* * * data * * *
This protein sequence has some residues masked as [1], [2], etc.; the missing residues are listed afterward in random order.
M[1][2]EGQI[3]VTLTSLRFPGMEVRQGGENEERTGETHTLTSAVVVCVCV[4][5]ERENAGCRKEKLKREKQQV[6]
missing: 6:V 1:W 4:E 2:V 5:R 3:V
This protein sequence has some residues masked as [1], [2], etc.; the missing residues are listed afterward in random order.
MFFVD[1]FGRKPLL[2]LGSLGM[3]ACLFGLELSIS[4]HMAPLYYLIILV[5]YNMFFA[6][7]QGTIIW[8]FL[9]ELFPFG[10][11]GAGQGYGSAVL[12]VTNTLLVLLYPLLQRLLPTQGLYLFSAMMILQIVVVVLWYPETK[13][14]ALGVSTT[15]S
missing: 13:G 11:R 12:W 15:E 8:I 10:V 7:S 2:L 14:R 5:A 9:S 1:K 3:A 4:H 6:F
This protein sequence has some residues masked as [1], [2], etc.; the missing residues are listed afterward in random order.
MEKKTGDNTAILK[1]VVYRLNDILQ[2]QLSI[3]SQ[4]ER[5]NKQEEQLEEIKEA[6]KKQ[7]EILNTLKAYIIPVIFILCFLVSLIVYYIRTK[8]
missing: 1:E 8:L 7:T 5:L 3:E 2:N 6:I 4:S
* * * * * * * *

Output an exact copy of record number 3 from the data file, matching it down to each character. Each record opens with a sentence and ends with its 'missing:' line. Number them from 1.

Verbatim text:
This protein sequence has some residues masked as [1], [2], etc.; the missing residues are listed afterward in random order.
MEKKTGDNTAILK[1]VVYRLNDILQ[2]QLSI[3]SQ[4]ER[5]NKQEEQLEEIKEA[6]KKQ[7]EILNTLKAYIIPVIFILCFLVSLIVYYIRTK[8]
missing: 1:E 8:L 7:T 5:L 3:E 2:N 6:I 4:S